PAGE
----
Study Concerning the Health Impact of Indoor Marijuana Cultivation
National Jewish Health’s Dr. John Martyny today announced the results of a study
today designed to determine the health effects from indoor marijuana grow operations.
The study was conducted in conjunction with the Colorado Drug Investigators Association (CDIA),
Colorado Association of Chiefs of Police (CACP), and County Sheriffs of Colorado (CSOC).
These organizations had a growing concern about the safety of their officers involved in entering
and dismantling indoor grow operations. The Colorado Drug Investigators Association secured a
federal Justice Assistance Grant (JAG) through Colorado’s Division of Criminal Justice to
finance the study, with the chiefs and sheriffs associations helping to provide some additional
Dr. John Martyny, a professor at National Jewish Health, was the primary researcher on this
project. Dr. Martyny and his team also partnered with law enforcement in 2002 when they
conducted a study regarding the health impact of clandestine methamphetamine labs. This study
resulted in greater safety policies for officers entering and dismantling labs. CDIA Vice
President Jerry Peters and CDIA Legislative Liaison Jim Gerhardt coordinated the arrangements
for Dr. Martyny and his team to examine and study actual indoor marijuana grow operations.
Dr. Martyny tested thirty indoor marijuana grows. His research shows that, in residential and
commercial structures, it was difficult to control chemical contamination from pesticides and
fertilizers. The study also shows that plant irrigation resulted in increased moisture that could
damage building material, result in excessive mold growth, and pose a risk of fire and electrocution.
The study shows that highly-elevated airborne levels of mold spores within these
structures subjected occupants, emergency personnel and other individuals to significant
potential health hazards. Potential health effects include hypersensitivity pneumonitis, allergic
rhinitis, asthma and other respiratory diseases. Another concern was elevated carbon dioxide
levels which, if generated using fossil fuel combustion, can result in the production of carbon
monoxide resulting in significant health effects, or death, to exposed individuals.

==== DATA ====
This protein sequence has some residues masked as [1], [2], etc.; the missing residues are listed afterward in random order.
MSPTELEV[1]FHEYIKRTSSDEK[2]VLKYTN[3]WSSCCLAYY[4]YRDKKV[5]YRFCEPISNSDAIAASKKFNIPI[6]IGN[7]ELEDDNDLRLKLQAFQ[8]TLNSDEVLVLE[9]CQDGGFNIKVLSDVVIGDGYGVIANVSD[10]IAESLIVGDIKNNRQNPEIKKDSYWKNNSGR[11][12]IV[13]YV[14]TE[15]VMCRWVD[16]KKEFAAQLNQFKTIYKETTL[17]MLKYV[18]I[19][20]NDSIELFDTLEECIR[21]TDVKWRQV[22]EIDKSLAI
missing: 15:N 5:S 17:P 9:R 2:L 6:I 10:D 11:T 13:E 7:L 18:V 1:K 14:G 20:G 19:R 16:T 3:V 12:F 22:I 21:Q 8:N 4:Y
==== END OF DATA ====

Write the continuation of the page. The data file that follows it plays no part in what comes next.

Dr. Martyny’s study shows that the greatest risk is to individuals residing in the residence.
However, others may be impacted as well, particularly in multi-family buildings which may
allow chemicals used and mold spores to be introduced into ventilation systems, exposing other
residents. Exposure to children living in these operations also may result in illness, injury or
death to an innocent child. Fires may cause damage not only to the indoor grow but also
surrounding houses. Lastly, Dr. Martyny cites that, since these operations may go undetected, an
unsuspecting family buying the residence at a later date may be put at risk of adverse health
effects due to residual mold contamination.
Based on the study and its findings, Dr. Martyny believes that the primary exposure present in
indoor marijuana grows consists of high levels of mold spores, low-toxicity pesticides and other
chemicals, carbon monoxide and electrical hazards. The recommendation for initial responders,
such as a SWAT team, includes fire-resistant gear, chemical-resistant gloves, boots, and a water-resistant and disposable respirator. Officers with any kind of immune system deficiencies should
avoid entry into an indoor marijuana grow. He recommends that investigators involved in the
removal phase wear full-face air-purifying respirators as well as other protective clothing. Dr.
Martyny emphasizes that his recommendations are minimum suggestions and that, when in
doubt, safety equipment should be upgraded.
A copy of the report may be found on the Association’s website www.cdiausa.org.
“Unlike you may hear some suggest, because this is a constitutional right under Amendment
20, we cannot prohibit growing marijuana in neither private residences nor commercial
buildings, both of which are dangerous. The results of this study are far-reaching not only as
evidence of environmental dangers for first responders, but to children and adults living in
and adjacent to these contaminated environments.”
Ernie Martinez, President, Colorado Drug Investigators Association
“DEA agents expect to face certain threats in our job, such as potentially violent criminals,
guns and drugs. But the unseen dangers in marijuana grow houses that are described in this
study pose an equally serious threat to the health and safety of our agents and law
Barbra Roach, Special Agent in Charge DEA- Denver Division